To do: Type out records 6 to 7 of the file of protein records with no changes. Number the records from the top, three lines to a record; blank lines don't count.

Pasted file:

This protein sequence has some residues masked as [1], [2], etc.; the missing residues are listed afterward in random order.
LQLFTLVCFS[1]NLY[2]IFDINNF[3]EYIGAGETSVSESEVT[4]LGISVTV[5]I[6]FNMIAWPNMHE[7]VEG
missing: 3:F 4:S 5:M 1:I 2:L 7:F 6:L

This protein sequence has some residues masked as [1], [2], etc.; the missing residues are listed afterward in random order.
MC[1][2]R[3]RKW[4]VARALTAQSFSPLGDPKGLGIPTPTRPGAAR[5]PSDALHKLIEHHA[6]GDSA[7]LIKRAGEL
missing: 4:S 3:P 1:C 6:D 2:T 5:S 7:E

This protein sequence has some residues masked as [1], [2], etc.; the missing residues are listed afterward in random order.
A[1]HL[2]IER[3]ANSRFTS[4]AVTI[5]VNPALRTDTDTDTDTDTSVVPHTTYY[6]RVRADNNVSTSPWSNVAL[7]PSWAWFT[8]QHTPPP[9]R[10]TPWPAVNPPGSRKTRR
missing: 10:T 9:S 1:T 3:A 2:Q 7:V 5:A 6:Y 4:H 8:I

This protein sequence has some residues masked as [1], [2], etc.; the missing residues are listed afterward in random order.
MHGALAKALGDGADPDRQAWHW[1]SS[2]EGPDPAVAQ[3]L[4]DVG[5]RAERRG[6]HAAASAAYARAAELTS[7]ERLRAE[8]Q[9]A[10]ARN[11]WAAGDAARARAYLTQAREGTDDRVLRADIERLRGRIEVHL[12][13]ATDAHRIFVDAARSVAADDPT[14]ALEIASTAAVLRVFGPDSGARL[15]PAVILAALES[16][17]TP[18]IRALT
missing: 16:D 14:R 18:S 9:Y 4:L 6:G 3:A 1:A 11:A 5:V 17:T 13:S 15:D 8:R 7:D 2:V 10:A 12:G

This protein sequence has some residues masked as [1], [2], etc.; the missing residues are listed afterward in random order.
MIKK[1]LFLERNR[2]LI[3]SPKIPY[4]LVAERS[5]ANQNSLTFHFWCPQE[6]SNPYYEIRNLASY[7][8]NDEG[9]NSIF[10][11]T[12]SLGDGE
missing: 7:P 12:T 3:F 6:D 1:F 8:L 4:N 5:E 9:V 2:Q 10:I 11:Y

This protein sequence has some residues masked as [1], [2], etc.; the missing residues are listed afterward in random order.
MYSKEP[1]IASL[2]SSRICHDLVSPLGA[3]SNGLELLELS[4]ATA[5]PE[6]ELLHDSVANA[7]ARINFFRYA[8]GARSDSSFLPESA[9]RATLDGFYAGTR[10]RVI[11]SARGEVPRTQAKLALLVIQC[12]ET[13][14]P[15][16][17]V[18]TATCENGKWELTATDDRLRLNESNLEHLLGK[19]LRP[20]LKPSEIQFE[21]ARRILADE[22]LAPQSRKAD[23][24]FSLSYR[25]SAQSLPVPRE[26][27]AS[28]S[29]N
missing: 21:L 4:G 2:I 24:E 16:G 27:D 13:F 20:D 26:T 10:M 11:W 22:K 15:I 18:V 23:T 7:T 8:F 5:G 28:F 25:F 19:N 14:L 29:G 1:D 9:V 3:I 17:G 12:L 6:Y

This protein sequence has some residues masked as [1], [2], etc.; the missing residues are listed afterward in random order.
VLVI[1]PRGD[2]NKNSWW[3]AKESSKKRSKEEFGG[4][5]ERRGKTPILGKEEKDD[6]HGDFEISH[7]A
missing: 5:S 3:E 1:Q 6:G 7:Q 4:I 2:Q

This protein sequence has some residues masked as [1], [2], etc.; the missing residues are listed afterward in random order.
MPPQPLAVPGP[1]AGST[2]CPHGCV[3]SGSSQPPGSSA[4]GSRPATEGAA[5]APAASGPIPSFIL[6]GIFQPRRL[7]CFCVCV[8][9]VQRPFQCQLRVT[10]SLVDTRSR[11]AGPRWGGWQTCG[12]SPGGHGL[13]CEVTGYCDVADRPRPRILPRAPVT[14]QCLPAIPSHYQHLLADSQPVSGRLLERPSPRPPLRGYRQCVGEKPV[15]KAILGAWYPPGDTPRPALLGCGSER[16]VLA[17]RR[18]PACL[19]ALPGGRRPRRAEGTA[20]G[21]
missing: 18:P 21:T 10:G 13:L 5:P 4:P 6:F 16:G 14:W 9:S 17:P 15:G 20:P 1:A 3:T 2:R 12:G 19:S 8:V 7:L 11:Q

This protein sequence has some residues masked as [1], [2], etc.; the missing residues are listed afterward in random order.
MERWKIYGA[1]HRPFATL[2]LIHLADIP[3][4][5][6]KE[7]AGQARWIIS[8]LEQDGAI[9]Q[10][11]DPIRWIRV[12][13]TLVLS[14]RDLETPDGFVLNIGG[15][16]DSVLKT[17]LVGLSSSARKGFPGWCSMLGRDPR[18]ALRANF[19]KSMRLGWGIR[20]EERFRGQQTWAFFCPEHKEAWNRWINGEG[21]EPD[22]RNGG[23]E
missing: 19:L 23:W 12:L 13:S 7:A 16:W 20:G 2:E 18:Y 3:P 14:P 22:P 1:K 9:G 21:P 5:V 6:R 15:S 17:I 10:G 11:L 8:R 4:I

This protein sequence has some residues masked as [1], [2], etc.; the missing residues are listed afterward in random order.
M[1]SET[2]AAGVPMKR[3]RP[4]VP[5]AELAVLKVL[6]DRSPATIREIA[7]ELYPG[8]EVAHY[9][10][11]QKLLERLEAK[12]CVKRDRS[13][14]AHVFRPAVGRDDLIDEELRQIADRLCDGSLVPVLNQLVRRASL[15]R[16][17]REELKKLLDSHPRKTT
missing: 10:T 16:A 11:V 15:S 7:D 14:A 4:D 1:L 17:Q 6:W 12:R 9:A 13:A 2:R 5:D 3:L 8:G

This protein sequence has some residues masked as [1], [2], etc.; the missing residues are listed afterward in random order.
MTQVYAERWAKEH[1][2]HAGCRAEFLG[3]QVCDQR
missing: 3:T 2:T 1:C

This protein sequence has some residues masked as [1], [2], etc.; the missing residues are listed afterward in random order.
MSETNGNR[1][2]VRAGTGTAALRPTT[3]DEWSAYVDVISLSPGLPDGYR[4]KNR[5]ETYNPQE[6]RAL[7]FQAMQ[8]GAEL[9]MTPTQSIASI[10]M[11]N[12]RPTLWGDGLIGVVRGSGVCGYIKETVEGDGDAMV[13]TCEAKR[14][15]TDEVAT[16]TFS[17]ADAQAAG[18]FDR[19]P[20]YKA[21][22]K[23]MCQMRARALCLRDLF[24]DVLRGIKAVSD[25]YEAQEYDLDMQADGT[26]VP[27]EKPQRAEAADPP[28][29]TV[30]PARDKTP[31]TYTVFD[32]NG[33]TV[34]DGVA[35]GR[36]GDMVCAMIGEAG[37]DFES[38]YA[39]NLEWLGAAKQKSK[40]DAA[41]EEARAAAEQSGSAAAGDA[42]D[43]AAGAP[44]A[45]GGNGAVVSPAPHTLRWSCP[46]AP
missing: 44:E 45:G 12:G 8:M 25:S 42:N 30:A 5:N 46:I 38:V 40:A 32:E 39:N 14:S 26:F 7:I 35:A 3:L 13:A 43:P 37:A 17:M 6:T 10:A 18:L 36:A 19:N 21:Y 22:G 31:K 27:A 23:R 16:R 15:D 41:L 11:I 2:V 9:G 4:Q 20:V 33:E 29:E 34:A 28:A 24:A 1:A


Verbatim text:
This protein sequence has some residues masked as [1], [2], etc.; the missing residues are listed afterward in random order.
MYSKEP[1]IASL[2]SSRICHDLVSPLGA[3]SNGLELLELS[4]ATA[5]PE[6]ELLHDSVANA[7]ARINFFRYA[8]GARSDSSFLPESA[9]RATLDGFYAGTR[10]RVI[11]SARGEVPRTQAKLALLVIQC[12]ET[13][14]P[15][16][17]V[18]TATCENGKWELTATDDRLRLNESNLEHLLGK[19]LRP[20]LKPSEIQFE[21]ARRILADE[22]LAPQSRKAD[23][24]FSLSYR[25]SAQSLPVPRE[26][27]AS[28]S[29]N
missing: 21:L 4:G 2:I 24:E 16:G 27:D 13:F 20:D 26:T 10:M 11:W 22:K 15:I 18:V 23:T 7:T 8:F 5:G 28:F 25:F 19:N 14:L 29:G 1:D 9:V 3:I 17:G 12:L 6:Y

This protein sequence has some residues masked as [1], [2], etc.; the missing residues are listed afterward in random order.
VLVI[1]PRGD[2]NKNSWW[3]AKESSKKRSKEEFGG[4][5]ERRGKTPILGKEEKDD[6]HGDFEISH[7]A
missing: 5:S 3:E 1:Q 6:G 7:Q 4:I 2:Q